2022 MBA To Watch: Selom Adzamli

This profile was included among the 2022 MBAsTo Watch published by Poets & Quants on September 11, 2022.

Selom Adzamli, Rutgers Business School, MBA '22

Marketing

“A lifelong creative who is passionate about food, brands, and inclusive marketing.”

Hometown: St. Louis, MO

Fun fact about yourself: I used to work in reality television and had the opportunity to see behind the scenes of some notable TV food competitions. All I’ll say is that I have a lot of respect for the judges!

Undergraduate School and Degree:  

BFA, Film & Television Production

New York University; New York, NY

Where was the last place you worked before enrolling in business school? Food Business Co-Founder

Where did you intern during the summer of 2021? PepsiCo, New York

Where will you be working after graduation? PepsiCo, Associate Marketing Manager

Community Work and Leadership Roles in Business School:

Ralph Bunche Fellow

Black & Hispanic MBA Association, President

Rutgers Association of Marketing and Strategy, Active Member;

Rutgers Women in Business, Active Member;

MBA Program Peer Mentor

Which academic or extracurricular achievement are you most proud of during business school? In Urban Entrepreneurship and Economic Development, taught by Professor Lyneir Richardson, my classmates and I had the opportunity to work with local entrepreneurs on real-world business problems. It was rewarding to be able to take a project that a business owner didn’t have the time or the resources for and put together a comprehensive, data-driven strategy for them to implement. After living and studying in Newark for two years, it felt right to give back to the city that did so much for me while also applying what I learned in business school.

What achievement are you most proud of in your professional career? I’m most proud of receiving a write-up in The New York Times for our gelato business. I had spent months working on the promotional strategy for our launch, so I was ecstatic when it all paid off. I’ll never forget riding the subway over the Manhattan Bridge and confirming the details over the phone with the fact-checker. It is one of my favorite New York moments.

Why did you choose this business school? I chose Rutgers Business School because I immediately felt like I was part of a community. From the admissions office to the students and alumni, everyone was eager to answer my questions and ensure I was making a well-informed decision for myself. I had done extensive research into MBA programs and had attended many prospective student events over the years, but it was the level of personalization at RBS that I found refreshing. At the end of the day, I truly felt like my presence would be valued on the campus.

Who was your favorite MBA professor? Professor Yla Eason was my favorite MBA professor because I could consistently rely on her for support and guidance. She is the assistant professor of professional practice and also serves as one of the faculty advisors to the Black and Hispanic MBA Association. I met Professor Eason during my first year of business school and ever since then she has become an invaluable mentor to me.

Her open and inviting presence created a safe environment for students to learn while still keeping us challenged. During our Business Communication class, through the use of role-playing, public speaking and writing, Professor Eason pushed us to think about the impact of our words and to empathetically view situations through the lens of different stakeholders. During her multicultural marketing class, she regularly forwarded us news that related to our course work and left her door open to students for discussion. I often took advantage of her office hours to talk through my thoughts, listen to her insightful takes, or just catch up.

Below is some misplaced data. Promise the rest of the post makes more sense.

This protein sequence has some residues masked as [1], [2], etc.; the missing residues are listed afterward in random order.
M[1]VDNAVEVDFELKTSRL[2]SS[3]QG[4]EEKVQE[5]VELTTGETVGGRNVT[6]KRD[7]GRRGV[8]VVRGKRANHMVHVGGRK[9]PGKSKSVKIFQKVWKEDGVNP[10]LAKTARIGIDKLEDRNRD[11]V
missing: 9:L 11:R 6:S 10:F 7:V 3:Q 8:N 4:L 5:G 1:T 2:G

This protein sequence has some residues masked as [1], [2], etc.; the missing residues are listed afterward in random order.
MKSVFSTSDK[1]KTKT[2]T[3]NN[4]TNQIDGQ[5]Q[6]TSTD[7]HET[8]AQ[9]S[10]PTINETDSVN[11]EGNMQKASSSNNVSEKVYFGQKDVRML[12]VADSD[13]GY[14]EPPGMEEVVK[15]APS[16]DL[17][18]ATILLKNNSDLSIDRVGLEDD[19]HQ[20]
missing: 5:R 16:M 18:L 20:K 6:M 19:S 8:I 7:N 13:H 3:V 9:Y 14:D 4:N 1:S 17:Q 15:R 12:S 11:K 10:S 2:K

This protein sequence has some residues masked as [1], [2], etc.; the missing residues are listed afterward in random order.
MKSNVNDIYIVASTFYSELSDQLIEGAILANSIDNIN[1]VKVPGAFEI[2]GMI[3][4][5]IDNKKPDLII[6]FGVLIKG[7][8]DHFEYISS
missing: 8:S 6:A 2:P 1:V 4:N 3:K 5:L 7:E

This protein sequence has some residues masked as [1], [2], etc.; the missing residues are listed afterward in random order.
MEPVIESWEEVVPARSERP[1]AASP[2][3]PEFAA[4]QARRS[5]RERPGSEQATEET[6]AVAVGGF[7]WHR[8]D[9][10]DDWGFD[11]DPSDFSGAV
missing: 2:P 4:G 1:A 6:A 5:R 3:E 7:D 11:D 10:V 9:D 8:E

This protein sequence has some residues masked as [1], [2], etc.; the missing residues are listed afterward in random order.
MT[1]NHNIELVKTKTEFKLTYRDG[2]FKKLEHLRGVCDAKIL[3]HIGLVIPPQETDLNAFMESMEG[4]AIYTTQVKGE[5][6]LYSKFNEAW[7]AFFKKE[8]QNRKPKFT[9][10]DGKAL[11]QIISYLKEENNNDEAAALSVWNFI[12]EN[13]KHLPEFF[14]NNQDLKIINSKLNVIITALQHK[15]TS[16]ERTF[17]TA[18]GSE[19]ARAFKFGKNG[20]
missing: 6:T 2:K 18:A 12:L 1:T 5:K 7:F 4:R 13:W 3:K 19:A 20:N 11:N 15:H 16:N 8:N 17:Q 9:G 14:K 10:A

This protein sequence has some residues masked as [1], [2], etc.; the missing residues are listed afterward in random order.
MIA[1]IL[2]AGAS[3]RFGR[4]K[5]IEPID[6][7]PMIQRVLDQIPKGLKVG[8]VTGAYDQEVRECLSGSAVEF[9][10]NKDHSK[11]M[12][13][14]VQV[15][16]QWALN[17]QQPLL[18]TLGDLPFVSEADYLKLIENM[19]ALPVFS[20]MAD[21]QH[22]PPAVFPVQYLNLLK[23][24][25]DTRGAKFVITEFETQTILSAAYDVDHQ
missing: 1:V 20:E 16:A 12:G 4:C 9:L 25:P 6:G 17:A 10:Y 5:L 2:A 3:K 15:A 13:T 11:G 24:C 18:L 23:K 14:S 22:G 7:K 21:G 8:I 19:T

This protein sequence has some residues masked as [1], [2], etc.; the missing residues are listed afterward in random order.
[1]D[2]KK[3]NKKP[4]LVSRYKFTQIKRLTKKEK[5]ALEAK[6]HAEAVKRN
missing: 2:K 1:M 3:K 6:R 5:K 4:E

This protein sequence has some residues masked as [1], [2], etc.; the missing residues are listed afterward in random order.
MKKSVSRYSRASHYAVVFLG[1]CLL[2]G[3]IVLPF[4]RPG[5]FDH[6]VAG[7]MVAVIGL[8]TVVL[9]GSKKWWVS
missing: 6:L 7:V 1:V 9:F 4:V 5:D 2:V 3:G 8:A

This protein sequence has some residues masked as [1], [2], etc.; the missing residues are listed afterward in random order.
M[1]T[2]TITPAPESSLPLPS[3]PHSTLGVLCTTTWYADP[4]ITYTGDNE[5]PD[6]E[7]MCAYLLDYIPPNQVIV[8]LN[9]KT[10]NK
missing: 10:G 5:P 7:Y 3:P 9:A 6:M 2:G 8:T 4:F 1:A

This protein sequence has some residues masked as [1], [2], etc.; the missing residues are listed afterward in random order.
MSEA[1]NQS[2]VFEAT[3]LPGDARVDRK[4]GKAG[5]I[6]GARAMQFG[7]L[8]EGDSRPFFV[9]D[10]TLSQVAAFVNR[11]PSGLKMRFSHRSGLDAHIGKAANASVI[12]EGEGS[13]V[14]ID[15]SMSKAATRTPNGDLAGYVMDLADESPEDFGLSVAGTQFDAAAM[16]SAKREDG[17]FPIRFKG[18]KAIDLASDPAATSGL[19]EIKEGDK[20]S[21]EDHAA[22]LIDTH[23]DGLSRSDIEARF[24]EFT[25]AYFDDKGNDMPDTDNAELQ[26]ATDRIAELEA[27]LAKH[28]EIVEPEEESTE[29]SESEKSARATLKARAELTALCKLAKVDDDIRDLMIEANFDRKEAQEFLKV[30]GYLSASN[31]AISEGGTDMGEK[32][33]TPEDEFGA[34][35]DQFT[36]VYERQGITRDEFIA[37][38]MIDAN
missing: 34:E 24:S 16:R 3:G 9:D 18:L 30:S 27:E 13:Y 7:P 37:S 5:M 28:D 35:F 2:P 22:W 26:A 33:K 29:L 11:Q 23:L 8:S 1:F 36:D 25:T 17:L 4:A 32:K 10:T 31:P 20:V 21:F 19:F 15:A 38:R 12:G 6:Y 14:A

Outside of her being a professor, it’s been inspiring to see her balance her life as an entrepreneur. Her deep passion for creating products for historically excluded communities has motivated me to also find a way to make a meaningful impact through my work.

What was your favorite MBA event or tradition at your business school? Fostering a sense of community during a pandemic is not for the faint-hearted, but I applaud the RBS community for being creative and proactive with its resources. My favorite event has to be the multi-club Women’s History Month panel. Last year was the first time in RBS history that all of the student clubs were led by woman presidents, so we were very excited to do something big for Women’s History Month. Each of us leveraged our networks and brought in inspiring women entrepreneurs and CEOs to speak to our student body. It was exciting to coordinate this event with my fellow club leaders. At some points, it felt like we were coordinating a Broadway production! It is one of the highest attended virtual club events to this day.

Looking back over your MBA experience, what is the one thing you’d do differently and why? As I grow older, I am more confident that I wouldn’t want to change anything in the past. I truly believe I am where I’m supposed to be. However, if I had more time, I would have loved to have taken a corporate social innovation class. I very much enjoyed my multicultural marketing class and see both topics as being connected.

What is the biggest myth about your school? I have to echo what one of my former classmates, Jamie Liptack, said last year: Rutgers is no underdog. While Rutgers is not an M7 school, people should not discount the strength of the Rutgers brand, its vast alumni network, or the caliber of its students and faculty. We have a high internship and post-MBA employment rate, and many of my classmates this year will be heading off to work at Fortune 500 companies. This is to say that Rutgers students are just as capable of securing coveted positions as those coming from top-ranked schools.